Mom gives you a sympathetic ear. You feel heard. You go home. And as soon as you leave, the next thing she does is run to tell your father. Now both your parents resent your “sh*thead” of a spouse who hurt their little girl. Except they won’t tell you that. If they’re good parents, they’ll keep that resentment to themselves and just seethe about it. Even after you have gotten past the argument — your spouse admits he was a jackass, and all is good in your lives again — your parents still have one big red X under his name in their brains, and for them, since they don’t live with you, didn’t see how cute he looked when he said he was sorry, or how much he really meant it, and how good the make-up sex was after — that X stays under his name in their minds FOREVER. Because they love you, and can’t bear to see you hurt. Remember what you are to these people. You are their child, no matter how old you grow, and if they love you, they will bleed more for you than you ever will for yourself. Your spouse is just the person you married who might assist in the making of your children, their grandchildren one day. That’s all. They will never take his side over yours, perhaps even if you’re wrong. That’s why it’s immature at best, unhealthy at worst, to draw then into minor problems you’re having with your spouse, no matter how gratifying their support might feel at the moment.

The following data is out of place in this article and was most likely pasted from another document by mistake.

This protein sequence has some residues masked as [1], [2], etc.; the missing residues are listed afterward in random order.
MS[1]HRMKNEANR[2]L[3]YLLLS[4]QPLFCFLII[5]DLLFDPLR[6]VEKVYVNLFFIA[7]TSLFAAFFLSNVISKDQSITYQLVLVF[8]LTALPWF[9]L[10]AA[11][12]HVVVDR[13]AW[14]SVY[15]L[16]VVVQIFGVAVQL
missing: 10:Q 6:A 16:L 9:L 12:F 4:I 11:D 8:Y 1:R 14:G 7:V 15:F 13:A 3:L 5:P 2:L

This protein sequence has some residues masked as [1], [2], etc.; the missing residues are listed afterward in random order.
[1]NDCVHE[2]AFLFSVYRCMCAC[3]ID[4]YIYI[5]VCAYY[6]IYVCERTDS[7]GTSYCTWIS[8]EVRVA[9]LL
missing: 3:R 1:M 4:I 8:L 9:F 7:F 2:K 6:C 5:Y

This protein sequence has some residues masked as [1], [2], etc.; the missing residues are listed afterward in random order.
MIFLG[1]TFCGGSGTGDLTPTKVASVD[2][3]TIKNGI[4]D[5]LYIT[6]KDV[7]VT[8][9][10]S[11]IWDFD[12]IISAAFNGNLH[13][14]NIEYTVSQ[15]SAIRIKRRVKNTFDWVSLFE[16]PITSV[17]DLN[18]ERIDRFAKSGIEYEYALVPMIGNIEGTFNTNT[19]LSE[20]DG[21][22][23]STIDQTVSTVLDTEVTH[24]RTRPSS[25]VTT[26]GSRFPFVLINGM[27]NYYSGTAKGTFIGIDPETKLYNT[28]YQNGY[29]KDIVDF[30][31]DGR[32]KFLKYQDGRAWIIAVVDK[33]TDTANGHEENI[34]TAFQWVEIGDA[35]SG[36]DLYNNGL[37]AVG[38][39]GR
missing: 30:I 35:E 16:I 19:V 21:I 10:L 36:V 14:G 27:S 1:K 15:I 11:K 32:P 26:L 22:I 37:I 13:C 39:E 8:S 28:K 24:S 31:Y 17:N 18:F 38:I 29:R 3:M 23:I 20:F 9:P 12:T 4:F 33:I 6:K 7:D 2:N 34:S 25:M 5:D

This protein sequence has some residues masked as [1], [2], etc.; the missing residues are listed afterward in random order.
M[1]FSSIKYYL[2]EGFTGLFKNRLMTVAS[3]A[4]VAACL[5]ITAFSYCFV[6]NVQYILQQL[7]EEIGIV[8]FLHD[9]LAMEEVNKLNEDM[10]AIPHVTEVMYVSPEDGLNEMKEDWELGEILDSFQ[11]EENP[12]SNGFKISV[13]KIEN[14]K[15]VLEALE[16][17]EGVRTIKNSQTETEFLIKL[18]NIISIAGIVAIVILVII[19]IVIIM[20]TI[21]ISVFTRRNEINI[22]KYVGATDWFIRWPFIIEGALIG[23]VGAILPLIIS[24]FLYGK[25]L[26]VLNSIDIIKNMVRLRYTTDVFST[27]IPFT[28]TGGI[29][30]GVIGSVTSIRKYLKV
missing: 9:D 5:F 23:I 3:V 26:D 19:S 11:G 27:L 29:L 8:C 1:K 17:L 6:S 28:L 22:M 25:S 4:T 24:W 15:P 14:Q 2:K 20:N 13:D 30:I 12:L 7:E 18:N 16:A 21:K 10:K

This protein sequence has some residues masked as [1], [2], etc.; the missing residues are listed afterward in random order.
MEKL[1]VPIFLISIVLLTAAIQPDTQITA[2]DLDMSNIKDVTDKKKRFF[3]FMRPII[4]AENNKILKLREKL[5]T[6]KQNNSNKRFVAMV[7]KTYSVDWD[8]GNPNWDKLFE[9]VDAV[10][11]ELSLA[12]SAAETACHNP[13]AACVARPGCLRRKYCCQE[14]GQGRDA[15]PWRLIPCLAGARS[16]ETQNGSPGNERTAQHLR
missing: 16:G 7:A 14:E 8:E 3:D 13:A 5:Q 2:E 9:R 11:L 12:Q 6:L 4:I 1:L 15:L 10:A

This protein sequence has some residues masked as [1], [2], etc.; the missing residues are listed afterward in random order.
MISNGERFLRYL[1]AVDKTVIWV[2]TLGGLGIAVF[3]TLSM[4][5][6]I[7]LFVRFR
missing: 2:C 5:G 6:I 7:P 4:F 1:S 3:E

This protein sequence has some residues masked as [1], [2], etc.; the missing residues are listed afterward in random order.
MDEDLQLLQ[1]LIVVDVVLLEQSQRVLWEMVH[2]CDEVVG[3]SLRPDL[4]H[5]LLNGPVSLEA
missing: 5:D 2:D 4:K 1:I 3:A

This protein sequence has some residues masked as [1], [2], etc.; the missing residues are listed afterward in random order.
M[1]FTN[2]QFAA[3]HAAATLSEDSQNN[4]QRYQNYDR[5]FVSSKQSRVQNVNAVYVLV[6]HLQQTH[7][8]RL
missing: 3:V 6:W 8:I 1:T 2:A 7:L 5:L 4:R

This holds true for everyone in your life. You have a grown daughter with whom your close, and you have no idea how much your best friend wishes she was as close to her own daughter as you are to yours. Again, with no malice intended, if you talk about your daughter — “I don’t like that sh*thead husband of hers. She told me what he did” — or, “I wish she knew how talented she is and would find a better job more suited to that talent,” or, “My daughter annoyed me the other day when she blah, blah,” your best friend thinks, “Hmm. I didn’t know. Okay, now I don’t feel so bad about my relationship with my daughter, and her stupid job.”